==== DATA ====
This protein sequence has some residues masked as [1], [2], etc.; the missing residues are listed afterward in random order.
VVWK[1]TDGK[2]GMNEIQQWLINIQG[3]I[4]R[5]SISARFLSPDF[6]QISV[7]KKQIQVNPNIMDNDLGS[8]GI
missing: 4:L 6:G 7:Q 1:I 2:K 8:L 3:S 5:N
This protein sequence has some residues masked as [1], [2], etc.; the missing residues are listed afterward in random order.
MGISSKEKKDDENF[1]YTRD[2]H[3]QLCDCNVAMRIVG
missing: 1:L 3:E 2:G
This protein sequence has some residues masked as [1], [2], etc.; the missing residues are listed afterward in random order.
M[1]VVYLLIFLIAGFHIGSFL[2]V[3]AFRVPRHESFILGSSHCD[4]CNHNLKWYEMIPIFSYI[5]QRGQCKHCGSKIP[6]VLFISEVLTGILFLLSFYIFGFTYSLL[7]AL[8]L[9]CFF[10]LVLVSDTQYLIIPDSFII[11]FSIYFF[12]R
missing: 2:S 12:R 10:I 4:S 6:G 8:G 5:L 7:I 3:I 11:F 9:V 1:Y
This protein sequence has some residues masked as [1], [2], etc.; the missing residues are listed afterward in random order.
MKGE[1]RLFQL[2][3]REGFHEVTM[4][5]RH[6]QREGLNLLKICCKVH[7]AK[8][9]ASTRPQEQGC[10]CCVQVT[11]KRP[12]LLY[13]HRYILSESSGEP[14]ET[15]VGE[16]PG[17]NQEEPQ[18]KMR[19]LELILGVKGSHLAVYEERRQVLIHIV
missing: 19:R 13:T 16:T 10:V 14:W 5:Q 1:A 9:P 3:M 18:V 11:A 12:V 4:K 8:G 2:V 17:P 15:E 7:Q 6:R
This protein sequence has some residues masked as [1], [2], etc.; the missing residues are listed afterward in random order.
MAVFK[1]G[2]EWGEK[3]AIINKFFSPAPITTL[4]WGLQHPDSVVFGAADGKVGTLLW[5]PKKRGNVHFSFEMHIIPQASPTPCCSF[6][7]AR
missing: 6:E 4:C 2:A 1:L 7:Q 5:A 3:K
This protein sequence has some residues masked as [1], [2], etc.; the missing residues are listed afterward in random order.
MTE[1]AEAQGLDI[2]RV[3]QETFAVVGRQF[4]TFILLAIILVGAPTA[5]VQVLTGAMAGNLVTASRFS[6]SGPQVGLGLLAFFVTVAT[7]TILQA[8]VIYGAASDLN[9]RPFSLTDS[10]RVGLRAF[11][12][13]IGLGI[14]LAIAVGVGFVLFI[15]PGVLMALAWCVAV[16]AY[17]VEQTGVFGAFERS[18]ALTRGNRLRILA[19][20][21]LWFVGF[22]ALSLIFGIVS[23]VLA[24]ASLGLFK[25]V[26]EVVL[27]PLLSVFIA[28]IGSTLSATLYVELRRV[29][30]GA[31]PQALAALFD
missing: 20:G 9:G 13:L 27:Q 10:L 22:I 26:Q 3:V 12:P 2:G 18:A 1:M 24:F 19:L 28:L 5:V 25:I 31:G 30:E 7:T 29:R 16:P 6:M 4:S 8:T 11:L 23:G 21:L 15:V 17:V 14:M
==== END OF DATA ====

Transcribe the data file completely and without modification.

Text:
This protein sequence has some residues masked as [1], [2], etc.; the missing residues are listed afterward in random order.
VVWK[1]TDGK[2]GMNEIQQWLINIQG[3]I[4]R[5]SISARFLSPDF[6]QISV[7]KKQIQVNPNIMDNDLGS[8]GI
missing: 4:L 6:G 7:Q 1:I 2:K 8:L 3:S 5:N
This protein sequence has some residues masked as [1], [2], etc.; the missing residues are listed afterward in random order.
MGISSKEKKDDENF[1]YTRD[2]H[3]QLCDCNVAMRIVG
missing: 1:L 3:E 2:G
This protein sequence has some residues masked as [1], [2], etc.; the missing residues are listed afterward in random order.
M[1]VVYLLIFLIAGFHIGSFL[2]V[3]AFRVPRHESFILGSSHCD[4]CNHNLKWYEMIPIFSYI[5]QRGQCKHCGSKIP[6]VLFISEVLTGILFLLSFYIFGFTYSLL[7]AL[8]L[9]CFF[10]LVLVSDTQYLIIPDSFII[11]FSIYFF[12]R
missing: 2:S 12:R 10:I 4:S 6:G 8:G 5:L 7:I 3:I 11:F 9:V 1:Y
This protein sequence has some residues masked as [1], [2], etc.; the missing residues are listed afterward in random order.
MKGE[1]RLFQL[2][3]REGFHEVTM[4][5]RH[6]QREGLNLLKICCKVH[7]AK[8][9]ASTRPQEQGC[10]CCVQVT[11]KRP[12]LLY[13]HRYILSESSGEP[14]ET[15]VGE[16]PG[17]NQEEPQ[18]KMR[19]LELILGVKGSHLAVYEERRQVLIHIV
missing: 19:R 13:T 16:T 10:V 14:W 5:Q 1:A 9:P 3:M 18:V 11:A 12:V 4:K 8:G 2:V 17:P 15:E 7:Q 6:R
This protein sequence has some residues masked as [1], [2], etc.; the missing residues are listed afterward in random order.
MAVFK[1]G[2]EWGEK[3]AIINKFFSPAPITTL[4]WGLQHPDSVVFGAADGKVGTLLW[5]PKKRGNVHFSFEMHIIPQASPTPCCSF[6][7]AR
missing: 6:E 4:C 2:A 1:L 7:Q 5:A 3:K
This protein sequence has some residues masked as [1], [2], etc.; the missing residues are listed afterward in random order.
MTE[1]AEAQGLDI[2]RV[3]QETFAVVGRQF[4]TFILLAIILVGAPTA[5]VQVLTGAMAGNLVTASRFS[6]SGPQVGLGLLAFFVTVAT[7]TILQA[8]VIYGAASDLN[9]RPFSLTDS[10]RVGLRAF[11][12][13]IGLGI[14]LAIAVGVGFVLFI[15]PGVLMALAWCVAV[16]AY[17]VEQTGVFGAFERS[18]ALTRGNRLRILA[19][20][21]LWFVGF[22]ALSLIFGIVS[23]VLA[24]ASLGLFK[25]V[26]EVVL[27]PLLSVFIA[28]IGSTLSATLYVELRRV[29][30]GA[31]PQALAALFD
missing: 20:G 9:G 13:L 27:Q 10:L 22:I 26:Q 3:V 12:P 2:G 18:A 1:M 24:F 19:L 28:L 5:V 25:I 31:G 30:E 7:T 29:R 16:P 6:M 4:S 8:T 11:L 23:G 21:L 15:V 17:V 14:M